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The Boring Work Cometh Before the Breakthrough

I loved Cal Newport’s article today “On the Myth of Big Ideas.” I’m a big believer in the importance of creating space in your life in order to receive inspiration, that great ideas come to us during downtime activities. Sometimes you hear this described as “bed, bath, or bus.” For me, taking a walk around the neighborhood or mowing the lawn are a prime source of ideas.

But we can’t just expect ideas to come to us. I don’t get ideas on every walk or every time I mow the lawn. You need to first be actively working on a problem, really chewing on it with a lot of mental effort, before the magic of “bed, bath, or bus” will bring a great idea to your mind. Cal shares a great story to illustrate this:


To capture the reality of this act, Rockmore tells a story from when he was a young professor. He was working with his colleagues to try to find a more efficient method for solving a large class of wave equations. “We spent every day drawing on blackboards and chasing one wrong idea after another,” he writes. Frustrated, he left the session to go for a run on a tree-lined path. Then it happened.

“As I crested the last hill, I saw it all at once: the key to modifying the algorithm we’d been puzzling over was to flip it around, to run it backward. My heart started racing as I pictured the computational elements strung out in the new opposite order. I sprinted straight home to find a pencil and paper so I could confirm it.”

As Rockmore then elaborates, in popular portrayals of mathematical machinations, the focus is often on this final bit, the eureka moment while jogging through the woods, or John Nash surveying the crowded Princeton bar and figuring out non-cooperative game theory all at once.

But this moment cannot come without the days of frustration at the blackboard. “You can’t really blame the storytellers,” Rockmore writes, “It’s not so exciting to read ‘and then she studied some more.’ But this arduous, mundane work is a key part of the process.”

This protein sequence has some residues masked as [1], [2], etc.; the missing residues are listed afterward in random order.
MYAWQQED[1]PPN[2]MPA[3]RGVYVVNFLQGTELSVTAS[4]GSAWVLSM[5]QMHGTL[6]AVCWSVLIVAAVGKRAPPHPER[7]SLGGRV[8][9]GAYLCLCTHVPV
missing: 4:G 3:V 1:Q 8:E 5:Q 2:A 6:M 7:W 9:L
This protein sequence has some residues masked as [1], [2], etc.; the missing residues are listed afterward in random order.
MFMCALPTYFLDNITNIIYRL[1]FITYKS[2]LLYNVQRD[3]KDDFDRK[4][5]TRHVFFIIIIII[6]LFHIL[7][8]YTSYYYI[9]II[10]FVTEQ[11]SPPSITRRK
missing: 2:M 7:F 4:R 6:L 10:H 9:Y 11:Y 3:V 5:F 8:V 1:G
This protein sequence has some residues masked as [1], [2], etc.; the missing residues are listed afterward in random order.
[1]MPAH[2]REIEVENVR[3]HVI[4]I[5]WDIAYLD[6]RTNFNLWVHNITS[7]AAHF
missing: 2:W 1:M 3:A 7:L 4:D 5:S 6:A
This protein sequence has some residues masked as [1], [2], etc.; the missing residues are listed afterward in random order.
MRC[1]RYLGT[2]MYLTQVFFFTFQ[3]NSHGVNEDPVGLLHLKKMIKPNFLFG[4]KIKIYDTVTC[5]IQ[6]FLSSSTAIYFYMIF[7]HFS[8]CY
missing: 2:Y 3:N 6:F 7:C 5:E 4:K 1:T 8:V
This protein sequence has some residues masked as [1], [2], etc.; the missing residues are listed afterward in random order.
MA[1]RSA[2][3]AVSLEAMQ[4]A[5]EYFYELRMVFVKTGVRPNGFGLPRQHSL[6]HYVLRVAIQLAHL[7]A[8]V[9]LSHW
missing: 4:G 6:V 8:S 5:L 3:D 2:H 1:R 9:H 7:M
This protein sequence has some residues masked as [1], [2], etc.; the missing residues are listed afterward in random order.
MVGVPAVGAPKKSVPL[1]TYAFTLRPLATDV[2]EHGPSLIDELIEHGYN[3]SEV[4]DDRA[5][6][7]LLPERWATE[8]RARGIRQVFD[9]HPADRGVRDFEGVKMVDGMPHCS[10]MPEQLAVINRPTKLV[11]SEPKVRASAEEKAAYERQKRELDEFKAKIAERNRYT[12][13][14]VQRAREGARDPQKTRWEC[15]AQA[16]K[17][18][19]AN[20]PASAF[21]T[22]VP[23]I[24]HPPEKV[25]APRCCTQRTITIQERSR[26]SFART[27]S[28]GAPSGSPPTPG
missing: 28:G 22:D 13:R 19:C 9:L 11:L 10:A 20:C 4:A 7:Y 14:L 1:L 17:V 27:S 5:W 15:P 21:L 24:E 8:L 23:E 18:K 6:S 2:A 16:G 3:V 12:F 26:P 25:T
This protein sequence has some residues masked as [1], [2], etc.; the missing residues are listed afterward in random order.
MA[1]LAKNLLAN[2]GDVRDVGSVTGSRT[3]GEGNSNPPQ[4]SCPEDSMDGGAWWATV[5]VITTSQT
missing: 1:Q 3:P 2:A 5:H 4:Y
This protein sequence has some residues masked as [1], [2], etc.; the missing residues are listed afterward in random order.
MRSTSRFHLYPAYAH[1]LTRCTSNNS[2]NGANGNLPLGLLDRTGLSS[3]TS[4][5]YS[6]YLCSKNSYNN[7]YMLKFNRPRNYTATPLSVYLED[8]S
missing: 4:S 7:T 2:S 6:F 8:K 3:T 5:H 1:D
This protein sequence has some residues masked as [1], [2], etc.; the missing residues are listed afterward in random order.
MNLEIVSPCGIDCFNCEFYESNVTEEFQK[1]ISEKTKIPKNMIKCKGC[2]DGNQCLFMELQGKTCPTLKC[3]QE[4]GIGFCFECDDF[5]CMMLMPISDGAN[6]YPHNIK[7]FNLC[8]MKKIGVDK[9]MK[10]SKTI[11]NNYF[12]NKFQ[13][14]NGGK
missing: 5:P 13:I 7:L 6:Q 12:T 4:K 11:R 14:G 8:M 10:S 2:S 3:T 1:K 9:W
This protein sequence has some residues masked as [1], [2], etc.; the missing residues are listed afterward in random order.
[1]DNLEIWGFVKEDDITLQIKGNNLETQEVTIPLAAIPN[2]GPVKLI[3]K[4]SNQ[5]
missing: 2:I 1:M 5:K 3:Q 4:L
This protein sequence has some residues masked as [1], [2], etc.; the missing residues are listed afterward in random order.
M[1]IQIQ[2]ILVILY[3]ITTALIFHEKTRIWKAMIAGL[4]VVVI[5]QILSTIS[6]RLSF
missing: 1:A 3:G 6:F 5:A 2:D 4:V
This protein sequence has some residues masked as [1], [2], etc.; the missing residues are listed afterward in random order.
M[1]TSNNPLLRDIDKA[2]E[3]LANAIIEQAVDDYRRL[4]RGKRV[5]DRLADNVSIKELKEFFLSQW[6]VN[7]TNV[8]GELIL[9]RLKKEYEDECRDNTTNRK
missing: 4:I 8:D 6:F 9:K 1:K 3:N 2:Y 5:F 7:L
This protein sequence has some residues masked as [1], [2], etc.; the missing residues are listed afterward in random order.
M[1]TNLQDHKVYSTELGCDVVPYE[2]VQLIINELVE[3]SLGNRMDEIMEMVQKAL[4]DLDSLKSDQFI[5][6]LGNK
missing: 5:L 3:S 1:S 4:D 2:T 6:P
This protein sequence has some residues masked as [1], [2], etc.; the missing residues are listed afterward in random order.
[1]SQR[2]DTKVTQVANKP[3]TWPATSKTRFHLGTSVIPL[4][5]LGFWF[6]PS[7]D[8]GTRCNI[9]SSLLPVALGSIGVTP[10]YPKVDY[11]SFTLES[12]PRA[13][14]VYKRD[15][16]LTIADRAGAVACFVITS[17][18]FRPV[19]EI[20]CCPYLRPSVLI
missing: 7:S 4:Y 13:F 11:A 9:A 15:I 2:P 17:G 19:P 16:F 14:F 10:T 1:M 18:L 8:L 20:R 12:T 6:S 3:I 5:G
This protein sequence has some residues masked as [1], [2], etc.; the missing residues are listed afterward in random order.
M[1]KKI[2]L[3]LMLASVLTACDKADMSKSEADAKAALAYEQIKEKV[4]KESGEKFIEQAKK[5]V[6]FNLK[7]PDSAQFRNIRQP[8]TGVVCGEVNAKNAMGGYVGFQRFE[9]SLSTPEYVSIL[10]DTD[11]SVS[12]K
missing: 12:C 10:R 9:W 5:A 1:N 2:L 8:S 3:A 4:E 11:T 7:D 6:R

I love it. In our work it’s the same. The “arduous, mundane work is a key part of the process,” even though it’s not the exciting part. Just don’t overlook it because the magic can’t happen without it.

The Rituals in Work

I have a notebook I write all of my first drafts in. When it comes out words seem to flow better.

I have a lamp on my desk that I turn on when it’s time for writing or serious reading. When the lamp turns on I feel like my brain snaps to attention.

There’s no magic in the notebook or the lamp. The magic is in the ritual they are a part of.

You likely won’t feel up to full speed or firing on all cylinders when it’s time to do the important work you do. Having a ritual that supports that work helps you overcome the ups and downs so you can be consistent in showing up.

James Clear has talked about the pre-game rituals he used as a pitcher in college. Steven Pressfield has a little toy cannon on his desk that “fires inspiration” when he’s in his “sacred space,” his office where he writes.

There is a lot of value here for you to explore. Create your own rituals and you’ll find that the resistance to getting started starts to melt away. Keep up your rituals and you may even find inspiration coming to visit.